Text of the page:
You could feel something was changing back in 2000 and the next few following years.
It wasn’t the so many times predicted end of the world, but It was Microsoft PDC time instead (or Win32 Professional Developers Conference for those who are old enough). Microsoft was proudly presenting its latest developments like the brand new .NET platform, C# language and more.
I remember being at Redmond, invited there because of my “Microsoft MVP” status (I was named such after my contributions to the .NET community in general and ASP.NET in particular) and hanging around with the ASP.NET team looking at “ASP.NET futures”. We were only a bunch of people in that room, including now legends as ScottGu and NikhilKo. This were very early times. Hey, ScottGu wasn’t even wearing in red all the time back then…
In 2002 and 2003 I started to fall in love with a tool (this may not sound that good, I know) codenamed Rainier first and then Everett. These were the very first versions of Visual Studio in the .NET era. And they were good already, making huge productivity improvements in every developer daily life.
But we wanted more… and when I say “we” here, that’s my partner for the last 10 years Daniel Cazzulino and I. We wanted to extend Visual Studio, to support this and that, and make developers life even easier. There was only a small problem… Visual Studio wasn’t extensible at all… well it was, but in its own undocumented way and no one but Microsoft itself was writing packages for it…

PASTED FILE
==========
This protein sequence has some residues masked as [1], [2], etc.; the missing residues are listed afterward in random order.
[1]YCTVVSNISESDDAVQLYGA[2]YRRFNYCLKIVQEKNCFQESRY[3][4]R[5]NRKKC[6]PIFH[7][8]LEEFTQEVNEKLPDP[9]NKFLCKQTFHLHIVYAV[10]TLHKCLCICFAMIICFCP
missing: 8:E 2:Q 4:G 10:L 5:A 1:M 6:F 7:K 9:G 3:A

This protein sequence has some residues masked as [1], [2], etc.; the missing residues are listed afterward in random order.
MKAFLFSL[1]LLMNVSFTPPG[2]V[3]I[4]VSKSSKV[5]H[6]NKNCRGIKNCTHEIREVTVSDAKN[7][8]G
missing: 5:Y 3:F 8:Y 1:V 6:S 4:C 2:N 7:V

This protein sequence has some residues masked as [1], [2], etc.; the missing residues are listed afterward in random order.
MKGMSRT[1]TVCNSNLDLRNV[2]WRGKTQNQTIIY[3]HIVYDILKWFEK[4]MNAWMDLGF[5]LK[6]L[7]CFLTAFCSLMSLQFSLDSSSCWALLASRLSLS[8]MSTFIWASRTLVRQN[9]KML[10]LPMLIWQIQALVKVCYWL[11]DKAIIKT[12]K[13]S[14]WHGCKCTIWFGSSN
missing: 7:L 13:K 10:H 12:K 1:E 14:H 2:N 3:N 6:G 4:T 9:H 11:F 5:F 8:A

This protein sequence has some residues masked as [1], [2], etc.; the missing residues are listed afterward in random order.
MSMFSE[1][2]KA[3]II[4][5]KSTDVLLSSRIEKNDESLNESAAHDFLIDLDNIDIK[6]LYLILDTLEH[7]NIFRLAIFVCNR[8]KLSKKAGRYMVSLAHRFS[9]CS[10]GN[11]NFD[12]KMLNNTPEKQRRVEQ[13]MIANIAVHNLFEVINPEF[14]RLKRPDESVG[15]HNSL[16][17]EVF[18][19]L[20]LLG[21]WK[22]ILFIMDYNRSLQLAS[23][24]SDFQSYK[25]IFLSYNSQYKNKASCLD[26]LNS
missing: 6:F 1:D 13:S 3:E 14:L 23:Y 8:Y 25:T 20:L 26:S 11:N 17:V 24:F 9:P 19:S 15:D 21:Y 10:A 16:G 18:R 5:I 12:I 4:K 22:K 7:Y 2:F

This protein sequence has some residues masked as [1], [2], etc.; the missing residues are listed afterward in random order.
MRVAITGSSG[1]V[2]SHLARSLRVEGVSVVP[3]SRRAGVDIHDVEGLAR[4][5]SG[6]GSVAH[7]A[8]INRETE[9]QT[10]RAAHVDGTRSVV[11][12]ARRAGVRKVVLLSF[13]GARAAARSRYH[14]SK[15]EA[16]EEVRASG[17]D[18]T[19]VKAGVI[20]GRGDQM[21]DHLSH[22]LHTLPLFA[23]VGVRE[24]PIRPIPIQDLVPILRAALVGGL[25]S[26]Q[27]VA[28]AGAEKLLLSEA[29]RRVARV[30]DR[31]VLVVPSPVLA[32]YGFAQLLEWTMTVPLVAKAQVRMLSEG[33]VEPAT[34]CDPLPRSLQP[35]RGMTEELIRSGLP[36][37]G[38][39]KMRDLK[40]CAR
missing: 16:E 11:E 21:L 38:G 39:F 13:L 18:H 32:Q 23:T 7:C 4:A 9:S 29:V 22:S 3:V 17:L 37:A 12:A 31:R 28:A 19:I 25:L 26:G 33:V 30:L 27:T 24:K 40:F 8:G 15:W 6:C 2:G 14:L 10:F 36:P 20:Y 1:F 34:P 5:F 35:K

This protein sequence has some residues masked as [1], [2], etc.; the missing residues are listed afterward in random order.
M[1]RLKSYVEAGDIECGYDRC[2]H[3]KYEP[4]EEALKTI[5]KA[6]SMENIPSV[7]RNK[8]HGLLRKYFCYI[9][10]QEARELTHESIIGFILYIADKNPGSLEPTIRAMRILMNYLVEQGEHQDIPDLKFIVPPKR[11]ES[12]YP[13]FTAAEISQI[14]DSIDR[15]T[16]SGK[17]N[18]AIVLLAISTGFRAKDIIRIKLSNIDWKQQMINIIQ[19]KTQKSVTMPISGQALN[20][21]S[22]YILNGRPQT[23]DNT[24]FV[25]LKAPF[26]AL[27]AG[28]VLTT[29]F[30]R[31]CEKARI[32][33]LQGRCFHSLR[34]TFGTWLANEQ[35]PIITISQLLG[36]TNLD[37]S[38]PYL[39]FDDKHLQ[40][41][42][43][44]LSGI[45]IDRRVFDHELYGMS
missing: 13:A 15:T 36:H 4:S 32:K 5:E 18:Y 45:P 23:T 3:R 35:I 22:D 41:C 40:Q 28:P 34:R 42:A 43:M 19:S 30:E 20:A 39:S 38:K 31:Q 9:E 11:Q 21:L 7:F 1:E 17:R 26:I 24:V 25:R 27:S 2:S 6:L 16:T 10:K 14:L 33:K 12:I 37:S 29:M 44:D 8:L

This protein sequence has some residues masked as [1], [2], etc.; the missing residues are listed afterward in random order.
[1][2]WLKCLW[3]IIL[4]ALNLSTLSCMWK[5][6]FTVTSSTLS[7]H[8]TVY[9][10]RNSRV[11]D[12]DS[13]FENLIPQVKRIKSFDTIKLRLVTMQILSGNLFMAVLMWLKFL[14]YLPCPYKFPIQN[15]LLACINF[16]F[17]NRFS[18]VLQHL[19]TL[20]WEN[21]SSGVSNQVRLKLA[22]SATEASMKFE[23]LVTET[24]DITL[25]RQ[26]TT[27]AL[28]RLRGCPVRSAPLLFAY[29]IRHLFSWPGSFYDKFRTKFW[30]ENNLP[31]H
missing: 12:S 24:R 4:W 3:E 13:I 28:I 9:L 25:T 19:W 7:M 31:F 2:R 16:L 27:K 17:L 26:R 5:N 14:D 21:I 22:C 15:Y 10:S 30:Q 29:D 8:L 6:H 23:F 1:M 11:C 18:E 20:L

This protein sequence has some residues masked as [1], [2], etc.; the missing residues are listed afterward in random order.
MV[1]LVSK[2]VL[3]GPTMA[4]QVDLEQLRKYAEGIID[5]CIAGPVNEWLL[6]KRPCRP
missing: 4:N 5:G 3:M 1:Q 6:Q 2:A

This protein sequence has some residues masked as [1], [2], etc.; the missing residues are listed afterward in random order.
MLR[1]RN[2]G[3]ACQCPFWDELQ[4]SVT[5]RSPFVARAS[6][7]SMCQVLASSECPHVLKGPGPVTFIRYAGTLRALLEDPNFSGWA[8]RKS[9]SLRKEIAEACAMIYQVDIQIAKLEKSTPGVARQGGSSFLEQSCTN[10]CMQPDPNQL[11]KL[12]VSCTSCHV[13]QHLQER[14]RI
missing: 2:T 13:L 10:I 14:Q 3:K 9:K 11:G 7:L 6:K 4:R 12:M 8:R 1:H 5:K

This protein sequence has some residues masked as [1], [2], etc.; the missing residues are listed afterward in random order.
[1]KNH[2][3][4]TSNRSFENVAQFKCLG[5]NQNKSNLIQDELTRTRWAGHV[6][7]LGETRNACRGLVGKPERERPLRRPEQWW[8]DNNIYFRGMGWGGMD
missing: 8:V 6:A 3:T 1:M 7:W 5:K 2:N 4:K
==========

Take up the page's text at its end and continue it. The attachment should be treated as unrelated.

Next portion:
I can’t remember how many times we were told, “you cannot do that, that just not possible”. And one way or the other, we managed to make VS do whatever we wanted it to do. Totally undocumented features, COM love everyone, APIs that didn’t make any sense, oh well… that was just pure joy!
It took Microsoft several years to figure out that obscure and expensive weren’t helping much in building up a VS extensibility community.
Now, fast-forward a decade later.
You can feel something is changing, again (Office for iPad, anyone?). We now have a .NET foundation, recently launched by Microsoft and Xamarin at Build 2014. Microsoft has contributed its ASP.NET family of projects, and other very cool projects like Roslyn. And Xamarin is throwing in Xamarin Mobile, Xamarin.Auth, Couchbase for .NET and more. They both want you to be able to run all this and more to come on Windows, OS X and Linux. And, even more importantly: iOS, Android and Windows Phone.
Can you imagine, for example, reaching out more than a billion of mobile users writing your native app once, sharing most of your code while targeting iOS, Android and Windows Phone at the same time? Moreover, can you imagine doing this, using our beloved C# language and Visual Studio tooling?
Yes! That is C# running on iOS and Android. And why not on a PlayStation 4? And why not F#? Or VB.Net? Ok, enough of that.
So when Nat and Miguel approached us looking for help in making Visual Studio the best IDE on planet earth to target all these different platforms we just couldn’t resist… We like hard challenges too much, and we love to hear the “mmm… that’s just not possible to do it in Visual Studio”. Oh… that sound…
If you have managed to read through here, the news is that Xamarin is acquiring Clarius’ Visual Studio Extensibility division, woo-hoo! As a result of this, I’m joining Xamarin to work full time on helping create the best development experience for mobile developers.
Our goal sounds pretty simple: if you are a Visual Studio user you will feel just “at home” no matter what device or platform you are targeting. If you are currently using another IDE, we will give you more than enough reasons to give us a try. And you will love it, I promise.
I will soon move to my new blog (details to come), where you will be able to follow progress on how we try to make this happen!